What did you like least about Eastbourne College?

I especially didn't like the high academic and performance pressure. I also didn't like the curfew and other strict rules.

Sergiu's Reflection and Advice for New Students

Would you do everything the same way again, or would you change something?

In retrospect, I would do some things differently. For example, I would have wished for more leisure time to enjoy the time there instead of focusing so much on studying. I would try other activities like rugby, cricket, and hockey and maybe spend more time with English students to get to know the English culture better. I let myself be influenced too much by others and the pressure. The exams were important for the CV and look good, but for me personally, they were not as important as for my English classmates. But I do not regret my decisions because I learned a lot, and it was overall a positive experience for me.
At Eastbourne station: The school year is over, and it's time to head home.

Has the time at the boarding school in England influenced your life and career goals?

Yes, definitely. Especially through biology classes and my great teacher, I have completely redefined my career goals. I used to want to be an engineer, but now I'm aiming for a career in healthcare, possibly as a doctor in neurology or psychiatry. The human brain fascinates me greatly, and I can imagine helping people in non-surgical ways. At the moment, the thought of performing surgeries still deters me, but who knows how this will develop in the future. I think the knowledge I acquired at the boarding school has also improved my professional opportunities, both for a job and for studies.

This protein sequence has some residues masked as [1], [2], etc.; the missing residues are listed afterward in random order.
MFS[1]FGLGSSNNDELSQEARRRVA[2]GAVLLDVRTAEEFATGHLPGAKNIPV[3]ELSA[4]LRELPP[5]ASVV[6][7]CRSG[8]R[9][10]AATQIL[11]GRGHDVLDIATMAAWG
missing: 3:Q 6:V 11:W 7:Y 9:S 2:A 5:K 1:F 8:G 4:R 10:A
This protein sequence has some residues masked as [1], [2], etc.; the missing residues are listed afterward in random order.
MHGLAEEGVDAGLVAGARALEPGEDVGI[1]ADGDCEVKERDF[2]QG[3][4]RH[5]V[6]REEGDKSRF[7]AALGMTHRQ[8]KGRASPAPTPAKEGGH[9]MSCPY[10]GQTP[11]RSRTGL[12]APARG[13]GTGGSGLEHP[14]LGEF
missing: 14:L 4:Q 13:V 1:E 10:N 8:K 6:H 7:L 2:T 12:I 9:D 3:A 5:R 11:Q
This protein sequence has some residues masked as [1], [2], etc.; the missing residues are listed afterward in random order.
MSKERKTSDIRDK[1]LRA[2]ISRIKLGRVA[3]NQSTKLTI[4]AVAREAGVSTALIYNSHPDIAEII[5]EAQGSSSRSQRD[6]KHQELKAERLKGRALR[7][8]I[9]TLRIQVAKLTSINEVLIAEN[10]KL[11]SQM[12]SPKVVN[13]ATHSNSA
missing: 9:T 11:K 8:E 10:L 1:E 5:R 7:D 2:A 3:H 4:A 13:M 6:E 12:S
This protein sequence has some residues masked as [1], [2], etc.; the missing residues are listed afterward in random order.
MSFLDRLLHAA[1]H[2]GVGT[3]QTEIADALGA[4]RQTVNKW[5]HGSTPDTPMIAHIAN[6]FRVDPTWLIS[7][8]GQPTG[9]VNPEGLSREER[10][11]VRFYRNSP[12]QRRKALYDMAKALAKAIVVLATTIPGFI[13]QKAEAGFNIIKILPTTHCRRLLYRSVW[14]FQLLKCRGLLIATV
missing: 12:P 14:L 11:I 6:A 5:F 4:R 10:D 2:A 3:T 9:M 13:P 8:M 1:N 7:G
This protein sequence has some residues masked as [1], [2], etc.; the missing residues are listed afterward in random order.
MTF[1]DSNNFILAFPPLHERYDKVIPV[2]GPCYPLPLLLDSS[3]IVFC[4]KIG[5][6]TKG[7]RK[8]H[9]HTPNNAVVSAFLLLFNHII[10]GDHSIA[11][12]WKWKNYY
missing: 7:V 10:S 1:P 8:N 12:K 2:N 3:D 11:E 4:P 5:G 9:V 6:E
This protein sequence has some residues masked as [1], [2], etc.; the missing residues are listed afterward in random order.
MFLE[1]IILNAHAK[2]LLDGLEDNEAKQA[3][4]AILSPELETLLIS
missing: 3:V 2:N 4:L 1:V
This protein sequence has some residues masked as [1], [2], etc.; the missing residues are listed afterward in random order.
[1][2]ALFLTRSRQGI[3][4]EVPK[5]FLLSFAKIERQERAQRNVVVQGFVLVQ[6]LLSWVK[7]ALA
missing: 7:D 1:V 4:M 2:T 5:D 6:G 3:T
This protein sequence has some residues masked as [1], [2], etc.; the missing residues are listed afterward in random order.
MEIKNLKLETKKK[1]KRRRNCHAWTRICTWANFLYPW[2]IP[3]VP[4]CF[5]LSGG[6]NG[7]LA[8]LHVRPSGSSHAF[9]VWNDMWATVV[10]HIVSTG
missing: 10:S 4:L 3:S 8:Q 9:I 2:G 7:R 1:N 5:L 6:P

Has the school changed anything about your values and personal development?

Becoming more open is an important personal change that I attribute to my time at the boarding school. I used to be more reserved and spent most of my time with my close friends, but now I'm much more approachable for other people, quickly make new friendships, and also interact with people I don't know so well.